Give your rental property a maintenance MOT! Now would be the best time.

Maintenance made easy – a step-by-step guide from the experts at Belvoir

Whether your rental property is old or new, large or small, a city dwelling or a coastal retreat, monitoring maintenance issues is vital and this time of year when it is wet and cold is an ideal time to spot many problems that might go un-noticed.

It’s extremely important to pro-actively look out for potential maintenance issues in your rental property in order to detect problems at the early stages before they cause more extensive damage.

This could be something as small as a water leak, or an issue as big as structural movement in a property.

Identifying potential maintenance issues early can save hundreds of pounds on what could end up being a larger repair bill later on. In addition, your tenants will see that you care about the property and will feel more obliged to look after it during their stay.

Essential inspections

Arranging regular inspections of your rental property is the key to spotting potential maintenance issues before they escalate.

You should visit your property every six months (at a minimum) in order to access potential maintenance needs. Your tenant has a duty of care to inform you of anything that they may have spotted. However, I would not recommend solely relying on a tenant – they may not be familiar with the warning signs of potential repairs or maintenance issues and may miss something essential. Always visit the property yourself, or ask your agent to visit the property on your behalf, every three to six months.

We inspect our properties at regular intervals throughout the year so that we can check them in every season. For example, a problem with the guttering, roof or rendering will often not show itself until the wetter months.

Tenants who work full-time may not remember, or find the time, to report an issue to us. In their opinion the problem may be minor, but as experts we know that small issues may manifest themselves into bigger repairs or renovation if left without immediate attention.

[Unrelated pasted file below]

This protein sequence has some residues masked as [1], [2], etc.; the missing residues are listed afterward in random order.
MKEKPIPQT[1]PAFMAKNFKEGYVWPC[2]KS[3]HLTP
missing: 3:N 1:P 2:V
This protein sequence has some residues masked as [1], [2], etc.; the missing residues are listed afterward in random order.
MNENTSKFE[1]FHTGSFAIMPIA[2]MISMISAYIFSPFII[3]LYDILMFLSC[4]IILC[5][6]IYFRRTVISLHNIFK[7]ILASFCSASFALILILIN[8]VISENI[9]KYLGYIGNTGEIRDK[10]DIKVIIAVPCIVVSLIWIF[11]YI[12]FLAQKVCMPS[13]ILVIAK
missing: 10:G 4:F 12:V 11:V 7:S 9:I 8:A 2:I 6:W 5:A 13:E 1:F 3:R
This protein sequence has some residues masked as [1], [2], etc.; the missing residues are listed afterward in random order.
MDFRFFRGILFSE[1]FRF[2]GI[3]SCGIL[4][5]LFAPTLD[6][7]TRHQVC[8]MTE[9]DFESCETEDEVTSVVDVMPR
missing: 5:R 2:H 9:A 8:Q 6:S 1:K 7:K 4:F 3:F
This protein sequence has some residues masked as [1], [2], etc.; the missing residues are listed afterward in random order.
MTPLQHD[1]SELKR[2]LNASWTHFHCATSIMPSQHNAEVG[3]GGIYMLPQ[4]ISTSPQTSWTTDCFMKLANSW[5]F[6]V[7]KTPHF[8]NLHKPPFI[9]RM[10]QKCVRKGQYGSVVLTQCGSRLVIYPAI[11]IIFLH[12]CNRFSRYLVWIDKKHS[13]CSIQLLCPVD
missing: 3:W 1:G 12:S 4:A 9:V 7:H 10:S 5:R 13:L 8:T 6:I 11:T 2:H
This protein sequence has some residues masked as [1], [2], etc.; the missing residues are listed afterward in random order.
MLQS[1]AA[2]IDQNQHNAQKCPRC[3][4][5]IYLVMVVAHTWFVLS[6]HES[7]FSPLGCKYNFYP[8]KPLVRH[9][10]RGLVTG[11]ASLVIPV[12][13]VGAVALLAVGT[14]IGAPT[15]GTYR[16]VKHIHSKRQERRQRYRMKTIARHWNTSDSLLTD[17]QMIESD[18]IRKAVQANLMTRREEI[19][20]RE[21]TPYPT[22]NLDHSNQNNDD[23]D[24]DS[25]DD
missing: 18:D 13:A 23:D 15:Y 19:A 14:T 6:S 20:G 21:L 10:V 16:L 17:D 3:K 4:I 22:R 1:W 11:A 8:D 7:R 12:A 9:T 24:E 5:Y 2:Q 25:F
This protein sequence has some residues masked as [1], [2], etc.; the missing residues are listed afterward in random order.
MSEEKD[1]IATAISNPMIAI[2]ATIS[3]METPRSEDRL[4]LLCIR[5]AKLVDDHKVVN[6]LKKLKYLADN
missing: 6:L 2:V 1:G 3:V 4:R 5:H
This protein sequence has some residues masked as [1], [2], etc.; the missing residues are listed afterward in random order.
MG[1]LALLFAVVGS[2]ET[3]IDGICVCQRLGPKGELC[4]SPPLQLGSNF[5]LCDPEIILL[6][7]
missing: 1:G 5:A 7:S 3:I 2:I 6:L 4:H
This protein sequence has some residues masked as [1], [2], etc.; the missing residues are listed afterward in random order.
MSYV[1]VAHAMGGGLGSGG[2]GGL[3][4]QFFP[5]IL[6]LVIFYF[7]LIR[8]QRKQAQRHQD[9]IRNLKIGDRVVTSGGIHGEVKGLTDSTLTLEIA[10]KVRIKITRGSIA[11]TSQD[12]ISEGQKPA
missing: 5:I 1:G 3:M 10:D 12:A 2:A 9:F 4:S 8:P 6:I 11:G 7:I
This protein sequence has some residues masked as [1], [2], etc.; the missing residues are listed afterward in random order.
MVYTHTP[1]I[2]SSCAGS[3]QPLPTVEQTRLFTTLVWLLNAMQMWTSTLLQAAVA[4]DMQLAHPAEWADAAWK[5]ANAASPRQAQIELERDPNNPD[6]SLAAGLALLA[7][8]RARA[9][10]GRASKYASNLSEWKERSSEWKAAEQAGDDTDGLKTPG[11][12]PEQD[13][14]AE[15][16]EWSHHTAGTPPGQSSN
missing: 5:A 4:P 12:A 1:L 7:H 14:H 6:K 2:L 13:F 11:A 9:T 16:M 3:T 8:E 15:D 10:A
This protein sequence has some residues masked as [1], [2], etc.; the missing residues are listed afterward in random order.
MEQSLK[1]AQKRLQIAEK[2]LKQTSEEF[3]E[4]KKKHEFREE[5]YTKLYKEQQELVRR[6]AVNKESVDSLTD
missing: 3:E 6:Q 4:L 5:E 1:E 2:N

Visiting rights

When visiting a property it is essential to give your tenant at least 24 hours notice, but appointments are usually made at least a week in advance.

Our tenancy agreements state that a tenant should allow access to the landlord or his agent if they are given at least 24 hours notice and we would normally call the tenant to arrange a convenient time for both parties to carry out the inspection.

After the inspection the tenant is notified of any maintenance work we organise in order to arrange access prior to any works being completed. We try to arrange maintenance at the convenience of the tenant unless it is an emergency.

Common issues

During your inspection there are many common potential maintenance issues to be aware of…

While at the property look out for the following. Check that window and door seals are in working order, ensure the radiators aren’t leaking, check taps for drips and take note of any stains on ceilings which could indicate leaks from pipes or the roof. Step outside and pay attention to loose roof tiles and examine the guttering too – blocked guttering is often a hidden problem that can cause damp and other issues.”

Making a checklist prior to the inspection can be useful. Make a list of everything you should be looking at on a quarterly, annual and five-year basis and tick off as appropriate. During the inspection look at the interior and exterior fabric of your property as well as the fixtures and fittings.

While there are many maintenance issues to look out for the most common problems tend to be leaks on radiators, deterioration of bathroom seals, damp, mould and condensation.

Condensation is one of the most common, yet easily resolved, maintenance issues landlords often face. By far the most common maintenance issue we find is condensation. We encourage all landlords to install moisture sensitive fans in the bathroom and kitchen to try to combat the problem. We also find speaking with the tenants and advising them how to manage the situation is an effective remedy

When left untreated condensation can cause staining and damage to the walls and decor of the property.

Ignore now, pay later

If maintenance concerns aren’t resolved when detected small issues can become big problems…

If these issues aren’t repaired within a short amount of time, they can cause substantial damage to the property and, in the case of the damp, can cause your tenant health problems too. Inspect your rental property regularly and stop the acceleration of maintenance problems before they start.

The key is to spot problems early and deal with them before they become bigger issues.

Maintenance monitoring – an at-a-glance checklist

  • Water leaks
  • Structural movement in the property
  • Damp
  • Mould
  • Cracked or discoloured electrical sockets
  • Damage to moving items, such as toilet handles and doorknobs
  • Condensation
  • Peeling paintwork
  • Wall cracks
  • Crumbling brickwork
  • Leaking taps
  • Blocked drains
  • Heating/hot water problems
  • Loose roof tiles
  • Deteriorating pointing
  • Stains to ceilings
  • Blocked guttering
  • Pest or insect infestations
  • Water damage
  • Broken fencing
  • Erosion of shower and bath seals
  • Deterioration of window and door seals
  • Cracks in the exterior brickwork or rendering
  • Cracked chimney stacks
  • Malfunctioning appliances, such as washing machines, fridges, cookers, and showers etc.